At the next table in the cafe where I was working this morning, a young woman spent a whole hour talking excitedly to her older companion about herself, her hopes and aspirations for her job, her romantic relationship and her home. It was hard to avoid the impression that she thought herself the centre of the Universe, her dreams eminently fascinating and important.
Is this simply what young people or “millennials” (people born after 1980) are like these days? Fuelled by the endless opportunity for self-promotion and self-reflection on social media, combined with a wider culture that’s arguably placed greater emphasis on the importance of self-esteem than learning, have young people’s personalities changed from earlier generations to become more narcissistic and selfish?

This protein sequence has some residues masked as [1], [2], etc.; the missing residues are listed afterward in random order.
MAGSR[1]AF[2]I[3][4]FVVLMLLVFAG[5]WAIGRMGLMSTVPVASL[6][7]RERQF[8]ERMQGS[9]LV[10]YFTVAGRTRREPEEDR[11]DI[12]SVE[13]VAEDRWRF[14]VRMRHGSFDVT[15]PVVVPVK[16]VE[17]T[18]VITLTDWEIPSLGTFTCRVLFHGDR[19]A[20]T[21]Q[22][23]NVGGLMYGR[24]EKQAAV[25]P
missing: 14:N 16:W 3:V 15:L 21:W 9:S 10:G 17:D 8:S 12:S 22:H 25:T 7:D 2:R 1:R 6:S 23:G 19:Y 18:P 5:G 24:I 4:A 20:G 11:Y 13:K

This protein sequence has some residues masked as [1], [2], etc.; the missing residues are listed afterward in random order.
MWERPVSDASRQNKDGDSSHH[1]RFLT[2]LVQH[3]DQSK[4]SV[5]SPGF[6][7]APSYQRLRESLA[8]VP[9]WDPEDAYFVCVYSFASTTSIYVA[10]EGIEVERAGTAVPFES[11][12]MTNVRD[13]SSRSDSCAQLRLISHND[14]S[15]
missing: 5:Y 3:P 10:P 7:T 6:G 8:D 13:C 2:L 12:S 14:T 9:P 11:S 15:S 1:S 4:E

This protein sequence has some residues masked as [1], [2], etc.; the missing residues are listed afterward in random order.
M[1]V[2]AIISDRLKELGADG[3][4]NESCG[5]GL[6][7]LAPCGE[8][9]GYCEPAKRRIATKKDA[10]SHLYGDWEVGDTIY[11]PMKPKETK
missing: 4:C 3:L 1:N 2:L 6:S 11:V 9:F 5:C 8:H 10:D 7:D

Psychologists are divided. Some say the evidence that the young have become “Generation Me” is overwhelming, yet others counter just as strongly that this simply isn’t true. Meanwhile, more encouraging evidence is emerging to show positive trends in how our personalities seem to be changing over time, similar to the way that intelligence has increased over the generations.